There are several different types of backgrounds for your characters. There are Noble backgrounds, Civil War backgrounds, and criminal backgrounds. These types of backgrounds are also useful for running with powerful commanders. Backgrounds are intended to shore up colour availability in Commander Legends drafts. Here are a few examples of Characters from various backgrounds:
Characters with a Noble background
Characters with a Noble background often have a particular roleplaying style. They will likely want to know who is in charge and will often be eager to talk with others. Most D&D groups would dismiss these characters as unimportant, but they can actually be a valuable tool for your PC group. By gaining access to local nobility, you can move the plot along and seed your characters with information.
While these characters may think everything is going well, they may also be hiding secrets from their families. The noble may have knowledge of their family’s abuse of workers or may have been sold into slavery. They may even be hiding things from the people around them to protect themselves. The possibilities are endless when creating characters with a Noble background.
Characters with a Noble background can gain the banner of a Knight, a horse, and more. Although the knight is among the lowest noble titles in most societies, it can be a great way to achieve greater social status. Knights can also choose the Retainers feature instead of the Position of Privilege, replacing one commoner retainer with a noble squire, who will assist the character in return for training. Knights can also choose to have a servant for their armor, and a groom for their horse.
Characters with a noble background often have great political influence. This is because the noble title allows them to claim land, collect taxes, and hold significant political influence.
Characters with a Criminal background
A Character with a Criminal background can be anything but ordinary. They have a long history of breaking the law and may have contacts within the criminal underworld. They have often flouted the rules of society and are more inclined to pursue crimes than to help others. Some criminals specialize in certain types of crime, including espionage and burglary.
Criminals can be part of a thief’s guild or work alone. The kind of work a criminal is most comfortable doing will shape the type of criminal he is and his contacts. For example, a pickpocket might specialize in petty theft, while a gangster might specialize in highway robbery.
A Character with a Criminal background is a popular choice for rogue characters, but it can work well with other classes as well. They can also have a variety of contacts and be open to other lifestyles. And they don’t necessarily have to enjoy the criminal lifestyle – they can leave town and embark on an adventure.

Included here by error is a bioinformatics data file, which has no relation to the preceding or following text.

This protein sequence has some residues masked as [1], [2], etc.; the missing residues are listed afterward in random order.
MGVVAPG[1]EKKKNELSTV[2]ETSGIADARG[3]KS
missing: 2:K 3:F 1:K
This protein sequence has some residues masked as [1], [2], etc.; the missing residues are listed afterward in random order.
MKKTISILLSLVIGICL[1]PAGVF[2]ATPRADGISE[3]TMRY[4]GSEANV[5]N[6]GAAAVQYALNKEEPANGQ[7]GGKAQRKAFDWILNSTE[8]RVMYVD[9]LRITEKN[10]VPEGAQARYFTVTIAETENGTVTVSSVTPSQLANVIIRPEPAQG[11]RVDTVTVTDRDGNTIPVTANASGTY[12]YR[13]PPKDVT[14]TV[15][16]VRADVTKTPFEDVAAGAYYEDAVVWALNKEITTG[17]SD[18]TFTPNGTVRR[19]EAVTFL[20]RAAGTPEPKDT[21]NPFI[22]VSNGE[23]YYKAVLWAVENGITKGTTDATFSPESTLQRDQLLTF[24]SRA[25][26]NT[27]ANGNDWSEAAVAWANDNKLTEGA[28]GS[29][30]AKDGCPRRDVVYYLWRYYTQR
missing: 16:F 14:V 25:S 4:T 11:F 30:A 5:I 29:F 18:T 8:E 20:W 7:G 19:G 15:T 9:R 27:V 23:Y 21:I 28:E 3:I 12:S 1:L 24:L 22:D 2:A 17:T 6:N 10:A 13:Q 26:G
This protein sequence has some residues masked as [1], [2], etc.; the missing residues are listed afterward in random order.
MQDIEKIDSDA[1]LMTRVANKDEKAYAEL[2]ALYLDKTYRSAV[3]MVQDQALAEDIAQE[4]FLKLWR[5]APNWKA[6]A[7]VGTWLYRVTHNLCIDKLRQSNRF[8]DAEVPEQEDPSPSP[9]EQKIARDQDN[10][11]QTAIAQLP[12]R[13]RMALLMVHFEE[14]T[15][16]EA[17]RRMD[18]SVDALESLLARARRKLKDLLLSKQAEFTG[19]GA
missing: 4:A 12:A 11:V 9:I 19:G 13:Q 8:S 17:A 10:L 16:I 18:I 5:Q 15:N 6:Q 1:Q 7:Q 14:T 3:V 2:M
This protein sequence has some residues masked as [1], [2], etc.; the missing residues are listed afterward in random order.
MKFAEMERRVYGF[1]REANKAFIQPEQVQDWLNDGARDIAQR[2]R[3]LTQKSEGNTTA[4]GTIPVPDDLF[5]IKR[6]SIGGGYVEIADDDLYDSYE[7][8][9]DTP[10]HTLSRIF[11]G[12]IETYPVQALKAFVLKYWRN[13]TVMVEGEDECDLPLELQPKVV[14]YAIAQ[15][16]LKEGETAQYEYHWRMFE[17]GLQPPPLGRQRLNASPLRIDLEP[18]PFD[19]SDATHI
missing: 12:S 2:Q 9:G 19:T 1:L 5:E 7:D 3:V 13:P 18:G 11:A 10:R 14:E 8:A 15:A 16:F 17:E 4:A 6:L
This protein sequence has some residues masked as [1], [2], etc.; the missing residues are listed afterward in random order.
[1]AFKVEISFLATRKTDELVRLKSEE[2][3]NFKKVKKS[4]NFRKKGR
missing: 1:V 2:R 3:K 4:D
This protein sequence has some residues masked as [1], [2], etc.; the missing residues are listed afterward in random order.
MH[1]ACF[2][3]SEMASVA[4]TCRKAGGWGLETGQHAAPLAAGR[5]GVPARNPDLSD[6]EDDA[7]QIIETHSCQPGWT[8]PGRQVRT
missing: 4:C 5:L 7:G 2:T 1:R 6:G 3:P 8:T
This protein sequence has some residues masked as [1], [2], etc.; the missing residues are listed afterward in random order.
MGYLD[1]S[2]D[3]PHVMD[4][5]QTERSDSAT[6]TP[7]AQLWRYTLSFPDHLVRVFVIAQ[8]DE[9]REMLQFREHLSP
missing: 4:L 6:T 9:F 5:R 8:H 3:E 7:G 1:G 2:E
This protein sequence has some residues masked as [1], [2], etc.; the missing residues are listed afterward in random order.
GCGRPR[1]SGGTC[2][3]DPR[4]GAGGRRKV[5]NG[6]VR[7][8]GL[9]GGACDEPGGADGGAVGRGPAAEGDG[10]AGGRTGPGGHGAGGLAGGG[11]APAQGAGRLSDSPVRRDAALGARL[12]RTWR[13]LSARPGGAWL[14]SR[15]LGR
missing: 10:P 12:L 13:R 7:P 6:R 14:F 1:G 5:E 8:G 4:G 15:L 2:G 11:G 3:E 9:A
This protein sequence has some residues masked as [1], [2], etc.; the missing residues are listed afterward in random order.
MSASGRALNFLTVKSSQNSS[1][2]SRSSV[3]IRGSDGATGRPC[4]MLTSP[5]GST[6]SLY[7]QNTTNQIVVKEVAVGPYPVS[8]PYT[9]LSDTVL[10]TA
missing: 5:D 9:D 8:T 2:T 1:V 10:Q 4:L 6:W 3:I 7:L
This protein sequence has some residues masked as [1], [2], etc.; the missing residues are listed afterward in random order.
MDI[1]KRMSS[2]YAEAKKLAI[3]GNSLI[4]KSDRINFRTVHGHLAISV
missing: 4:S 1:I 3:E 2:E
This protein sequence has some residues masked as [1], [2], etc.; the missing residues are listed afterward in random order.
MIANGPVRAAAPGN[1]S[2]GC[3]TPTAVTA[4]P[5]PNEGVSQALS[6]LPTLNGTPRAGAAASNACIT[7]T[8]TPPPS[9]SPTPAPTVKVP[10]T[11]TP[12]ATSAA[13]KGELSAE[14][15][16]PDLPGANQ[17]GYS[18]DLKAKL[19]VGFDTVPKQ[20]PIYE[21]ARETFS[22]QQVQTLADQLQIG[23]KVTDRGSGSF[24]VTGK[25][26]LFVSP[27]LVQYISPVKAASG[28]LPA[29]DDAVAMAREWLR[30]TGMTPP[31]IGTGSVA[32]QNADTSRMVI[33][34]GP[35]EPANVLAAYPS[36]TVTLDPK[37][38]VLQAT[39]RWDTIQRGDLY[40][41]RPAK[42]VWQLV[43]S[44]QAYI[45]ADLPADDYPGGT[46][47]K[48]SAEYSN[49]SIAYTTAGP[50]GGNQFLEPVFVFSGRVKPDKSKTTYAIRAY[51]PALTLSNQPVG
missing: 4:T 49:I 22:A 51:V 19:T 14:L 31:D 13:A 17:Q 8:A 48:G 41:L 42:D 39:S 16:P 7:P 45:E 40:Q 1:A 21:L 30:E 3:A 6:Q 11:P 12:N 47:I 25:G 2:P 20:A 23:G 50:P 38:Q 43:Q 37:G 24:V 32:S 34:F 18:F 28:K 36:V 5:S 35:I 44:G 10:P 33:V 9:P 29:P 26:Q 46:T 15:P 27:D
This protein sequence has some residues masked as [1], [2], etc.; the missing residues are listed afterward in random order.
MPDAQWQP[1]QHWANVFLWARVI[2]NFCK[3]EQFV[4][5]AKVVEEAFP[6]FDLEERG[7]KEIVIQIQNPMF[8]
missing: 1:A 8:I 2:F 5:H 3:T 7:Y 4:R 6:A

Another option for a character with a Criminal background is to be an aspiring paladin. Characters with a Criminal background can be tough warriors who have spent time in prison. Some of them are convicted of several crimes.
Characters with a Civil War background
One way to include historical figures in your story is to have them have a Civil War background. The Civil War was one of the most bloody battles that were fought on American soil. In total, over 620,000 men and women lost their lives. Historians believe that as many as 40 percent of these deaths may have gone unrecorded. Characters with a Civil War background can be both heroic and tragic.
A Civil War background can also be seen in the Marvel comics world. For example, the 2006 relaunch of the Eternals has a Civil War background. The Eternals’ Sprite has appeared in pro-registration PSAs, while Iron Man reminds Sersi to register. Iron Man tries to persuade the Eternals to register as well, but Zuras explains to him that they don’t want to meddle with human affairs. Also, Daredevil #87 leads into a Civil War one-shot, while New X-Men #28 leads into She-Hulk #9.
The Civil War is an important period in American history. It was started by the uncompromising differences between slave and free states. The free states wanted to keep slavery out of their territories, while the slave states wanted to keep it within their borders. This ultimately led to secession, and seven slave states split off to form the Confederate States of America. The Lincoln administration refused to recognize the Confederate States’ secession, because they feared secession would undermine democracy and fragment the United States into many small nations.
The Civil War is a fascinating historical period for a fictional character’s background. The Confederate States fought fiercely for their independence, and the southern Union fought for the rights of the people they ruled. While the Union won the war, the Confederates maintained their independence by mounting stubborn resistance.